Prenuptial Agreements As Divorce Insurance
It’s time to recast prenuptial agreements. Prenups are commonly considered the exclusive domain of wealthy, older parties. They are seldom used by moderately-heeled, younger couples, except in except in certain zip codes, where the prenuptial agreement is seen as a status symbol.
Prenuptial agreements shouldn’t be viewed as a tool only for the privileged. By taking issues off the table, prenuptial agreements can act as a form of de facto divorce insurance. Fewer issues means reduced litigation. Reduced litigation means less attorney’s fees.
A prenup works the same way as a last will and testament. The law provides a “default” for what happens in the event of a divorce or death. For example, without a prenuptial agreement providing otherwise, assets in divorce are “equitably” divided in equitable division states. Similarly, the assets of a person dying without a will pass according to the laws of succession in that state. Prenuptial agreements and wills take divorces and estates outside of this “default” setting. They allow the parties to determine ahead of time what happens in such an event. They essentially privatize the law.
The advantage to privatizing the law when it comes to prenups is that it means that decisions regarding assets and alimony can be made when both parties are thinking clearly, without the haze of hate fogging their minds, as so often happens in a divorce.
There are several “fee drivers” in a divorce that can determine whether a divorce will cost only one monthly mortgage payment, or as much as the entire house. Custody, asset and debt division, business valuations and divisions, and alimony issues cause soon-to-be ex-couples to incur fees faster than the global debt clock. Prenuptial agreements can determine most of these issues in advance, taking those minefields out of play and therefore reducing the time and attorney’s fees spent contesting them.
Most couples who run up tens, if not hundreds of thousands, of dollars in attorney’s fees during their divorce do so chasing a disproportionate share of the assets. In equitable division states, property isn’t split evenly; it’s divided “equitably.” This could be 50/50 or it could be 100/0 or anything in between depending on several factors, including conduct and the cause of the divorce.
What’s “equitable”, though, is in the eye of the beholder. Husbands with stay at home wives think it’s “equitable” that they keep most of the assets. And every spurned wife who’s been told her meatloaf is dry believes they’ve been “verbally abused” and wants recompense. Victims of adultery want to burn the world in search of a lopsided asset division.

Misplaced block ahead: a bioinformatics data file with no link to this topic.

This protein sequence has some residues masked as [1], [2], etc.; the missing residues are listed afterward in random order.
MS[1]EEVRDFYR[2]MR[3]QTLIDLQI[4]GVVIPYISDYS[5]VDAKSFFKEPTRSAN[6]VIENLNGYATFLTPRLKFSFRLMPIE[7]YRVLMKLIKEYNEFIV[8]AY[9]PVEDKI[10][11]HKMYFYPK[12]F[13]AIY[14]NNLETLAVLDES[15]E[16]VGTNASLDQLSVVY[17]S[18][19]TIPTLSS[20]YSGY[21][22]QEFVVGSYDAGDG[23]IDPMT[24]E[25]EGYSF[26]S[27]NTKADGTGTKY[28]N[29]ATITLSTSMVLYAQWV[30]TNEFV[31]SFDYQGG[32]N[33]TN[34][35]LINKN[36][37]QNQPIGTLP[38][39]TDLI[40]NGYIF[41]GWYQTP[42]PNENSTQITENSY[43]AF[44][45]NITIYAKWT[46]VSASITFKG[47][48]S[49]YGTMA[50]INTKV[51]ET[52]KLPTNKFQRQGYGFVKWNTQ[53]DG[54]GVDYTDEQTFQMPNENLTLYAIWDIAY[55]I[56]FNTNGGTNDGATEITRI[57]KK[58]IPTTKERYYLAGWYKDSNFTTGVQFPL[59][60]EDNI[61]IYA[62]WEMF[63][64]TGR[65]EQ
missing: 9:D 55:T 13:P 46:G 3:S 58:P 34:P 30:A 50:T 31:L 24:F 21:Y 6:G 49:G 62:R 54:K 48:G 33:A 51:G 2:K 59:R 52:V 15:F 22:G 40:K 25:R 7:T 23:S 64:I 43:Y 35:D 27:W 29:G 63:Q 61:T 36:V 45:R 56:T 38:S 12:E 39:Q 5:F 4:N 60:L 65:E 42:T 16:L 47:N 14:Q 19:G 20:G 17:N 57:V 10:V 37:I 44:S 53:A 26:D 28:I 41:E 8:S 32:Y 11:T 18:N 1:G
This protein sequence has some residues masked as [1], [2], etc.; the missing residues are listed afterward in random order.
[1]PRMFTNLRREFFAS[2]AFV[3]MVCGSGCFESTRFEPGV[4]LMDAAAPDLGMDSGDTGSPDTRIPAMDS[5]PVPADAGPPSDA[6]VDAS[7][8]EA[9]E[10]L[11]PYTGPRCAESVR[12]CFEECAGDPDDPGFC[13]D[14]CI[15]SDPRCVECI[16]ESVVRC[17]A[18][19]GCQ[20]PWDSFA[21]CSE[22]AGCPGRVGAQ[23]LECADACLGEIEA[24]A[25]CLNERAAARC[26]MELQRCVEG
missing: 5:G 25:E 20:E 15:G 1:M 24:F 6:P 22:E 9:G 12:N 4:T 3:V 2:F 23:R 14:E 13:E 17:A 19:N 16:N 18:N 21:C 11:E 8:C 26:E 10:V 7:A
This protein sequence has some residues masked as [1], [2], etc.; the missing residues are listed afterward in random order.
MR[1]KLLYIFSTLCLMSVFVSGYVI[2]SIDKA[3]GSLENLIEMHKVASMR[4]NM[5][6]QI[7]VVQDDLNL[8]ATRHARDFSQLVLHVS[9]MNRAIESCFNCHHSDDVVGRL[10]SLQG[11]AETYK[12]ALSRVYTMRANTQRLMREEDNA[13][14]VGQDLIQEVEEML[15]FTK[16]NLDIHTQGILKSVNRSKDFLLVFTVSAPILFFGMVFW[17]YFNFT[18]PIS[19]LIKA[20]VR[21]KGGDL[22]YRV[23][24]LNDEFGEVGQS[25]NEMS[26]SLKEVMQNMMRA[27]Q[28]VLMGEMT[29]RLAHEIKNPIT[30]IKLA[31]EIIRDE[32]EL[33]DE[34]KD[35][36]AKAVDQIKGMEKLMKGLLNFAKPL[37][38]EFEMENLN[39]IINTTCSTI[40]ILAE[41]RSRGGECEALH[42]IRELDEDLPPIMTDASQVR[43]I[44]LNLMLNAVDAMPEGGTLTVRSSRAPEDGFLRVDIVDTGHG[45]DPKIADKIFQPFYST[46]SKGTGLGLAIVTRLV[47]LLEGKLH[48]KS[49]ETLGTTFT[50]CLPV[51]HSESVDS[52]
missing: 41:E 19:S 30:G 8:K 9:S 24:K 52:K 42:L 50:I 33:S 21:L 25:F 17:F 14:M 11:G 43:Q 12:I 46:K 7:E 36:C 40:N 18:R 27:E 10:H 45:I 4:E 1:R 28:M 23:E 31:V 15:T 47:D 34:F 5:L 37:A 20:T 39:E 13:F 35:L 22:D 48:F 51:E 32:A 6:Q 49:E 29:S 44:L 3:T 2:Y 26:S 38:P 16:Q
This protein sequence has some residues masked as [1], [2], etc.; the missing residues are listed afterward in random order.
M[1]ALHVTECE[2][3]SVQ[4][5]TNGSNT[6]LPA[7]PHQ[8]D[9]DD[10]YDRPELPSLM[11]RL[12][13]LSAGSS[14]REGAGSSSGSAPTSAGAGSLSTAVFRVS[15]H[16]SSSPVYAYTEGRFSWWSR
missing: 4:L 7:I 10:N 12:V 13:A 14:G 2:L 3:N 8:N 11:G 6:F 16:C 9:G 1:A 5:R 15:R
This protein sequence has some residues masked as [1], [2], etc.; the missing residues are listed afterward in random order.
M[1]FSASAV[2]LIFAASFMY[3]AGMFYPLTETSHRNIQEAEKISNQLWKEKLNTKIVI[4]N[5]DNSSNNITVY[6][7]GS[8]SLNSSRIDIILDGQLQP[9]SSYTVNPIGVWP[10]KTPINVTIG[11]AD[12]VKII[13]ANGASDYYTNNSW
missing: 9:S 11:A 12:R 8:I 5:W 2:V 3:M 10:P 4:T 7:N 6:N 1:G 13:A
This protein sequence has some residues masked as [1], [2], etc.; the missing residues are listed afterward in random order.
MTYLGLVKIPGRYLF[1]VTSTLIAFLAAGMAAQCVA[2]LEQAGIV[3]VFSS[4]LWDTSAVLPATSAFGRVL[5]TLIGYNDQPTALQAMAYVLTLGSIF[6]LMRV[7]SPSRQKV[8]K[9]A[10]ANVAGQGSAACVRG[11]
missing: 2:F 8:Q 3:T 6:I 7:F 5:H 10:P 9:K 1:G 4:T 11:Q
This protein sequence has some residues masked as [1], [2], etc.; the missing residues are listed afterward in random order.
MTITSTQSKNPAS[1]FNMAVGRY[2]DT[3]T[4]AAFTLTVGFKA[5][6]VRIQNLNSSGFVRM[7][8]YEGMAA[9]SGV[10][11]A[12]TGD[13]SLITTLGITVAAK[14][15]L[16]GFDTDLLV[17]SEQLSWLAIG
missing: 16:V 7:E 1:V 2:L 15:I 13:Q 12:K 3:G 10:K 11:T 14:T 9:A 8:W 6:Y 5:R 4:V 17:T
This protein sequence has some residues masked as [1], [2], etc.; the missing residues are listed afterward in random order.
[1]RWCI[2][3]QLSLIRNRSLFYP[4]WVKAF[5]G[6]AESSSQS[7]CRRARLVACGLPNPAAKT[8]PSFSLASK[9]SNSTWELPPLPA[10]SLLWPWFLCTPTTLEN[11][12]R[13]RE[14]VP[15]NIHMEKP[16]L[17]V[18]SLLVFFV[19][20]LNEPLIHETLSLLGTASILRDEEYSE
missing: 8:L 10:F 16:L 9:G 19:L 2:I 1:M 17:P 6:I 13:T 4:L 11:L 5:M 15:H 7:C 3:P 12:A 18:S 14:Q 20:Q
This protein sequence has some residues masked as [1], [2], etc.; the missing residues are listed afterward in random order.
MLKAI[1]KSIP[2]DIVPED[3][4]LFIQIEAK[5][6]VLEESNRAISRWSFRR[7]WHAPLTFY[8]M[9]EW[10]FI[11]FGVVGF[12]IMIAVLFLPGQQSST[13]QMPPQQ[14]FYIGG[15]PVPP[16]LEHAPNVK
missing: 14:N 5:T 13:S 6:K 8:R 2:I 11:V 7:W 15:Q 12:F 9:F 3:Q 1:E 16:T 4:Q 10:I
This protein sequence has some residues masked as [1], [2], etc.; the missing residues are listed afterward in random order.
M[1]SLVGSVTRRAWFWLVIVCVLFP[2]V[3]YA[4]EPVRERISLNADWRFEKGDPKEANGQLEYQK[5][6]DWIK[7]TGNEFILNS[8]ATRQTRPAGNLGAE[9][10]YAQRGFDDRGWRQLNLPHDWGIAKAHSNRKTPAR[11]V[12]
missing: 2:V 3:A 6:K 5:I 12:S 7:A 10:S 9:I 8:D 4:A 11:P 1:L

Most attorneys won’t dissuade the parties from chasing the unicorn of an unequal division. After all, the more hours spent fighting, the more money the attorneys make. It’s not in the attorney’s interest to tell the parties that, absent unique circumstances and truly horrific conduct, the division will still be somewhere around 50/50. It’s not until the end of the day, when the judge decrees a near even division, that the couple realizes they’d have been better off saving the $120,000 in attorney’s fees and dividing things equally from the start.
The same goes for business divisions. The fight over the valuation and division of a privately held business is a guaranteed money maker for divorce attorneys. When businesses are at issue, we know the payday is going to be substantial. Valuing the business and understanding that value takes significant time and fees. Moreover, arriving at a “buy out” number for the spouse who isn’t keeping the business is a fertile battleground because it’s one place where the division is not necessarily, or even usually, 50/50.
Lastly, wars are wagged on alimony. In most states, the amount of alimony awarded is subjective. Whenever discretion and subjectivity is involved, litigation has the possibility of spiraling. Again, husbands don’t believe they should be forced to continue supporting a spouse who’s chosen to leave. Wives believe that, since their husband’s affair caused the divorce, the husband should pay dearly for all of eternity.
Prenuptial agreements can protect from these scenarios. Prenups can set out in a prenup how the assets will be divided. They can provide that assets will be divided 50/50, 60/40, or any other ratio. They can make this decision regardless of whether the assets currently exist or are acquired in the future. Parties can agree as to how a business will be valued, whether that value is divisible in any divorce, and how a “buy-out” number will be calculated. They can determine whether alimony is on the table in a divorce. They can predetermine a formula for calculating the alimony. For example, alimony could be set at 20% of average adjusted gross income from the previous three years’ tax returns.
A prenuptial agreement cannot control all issues or completely insulate parties from the expense of a divorce. Custody, a battleground where parties can run up enormous attorney’s fees, cannot be predetermined by a prenuptial agreement. Moreover, a prenuptial agreement can be ironclad, but it still must be enforced by the court, which can be a battleground itself. I’ve seen parties incur over $100,000 each in attorney’s fees to fight the enforceability of a prenup.
Considering the average cost of a prenup coming in around $5,000, though, the level of potential protection is enormous. Very few parties are going to throw good money after bad contesting an enforceable prenup. While custody issues remain a battleground, it’s far preferable to wage war on one front than several.
It’s time to reimagine the prenuptial agreement, not solely as a tool for the elite, but instead as a tool for all to ensure that the worst case scenario doesn’t devolve into an even larger nightmare.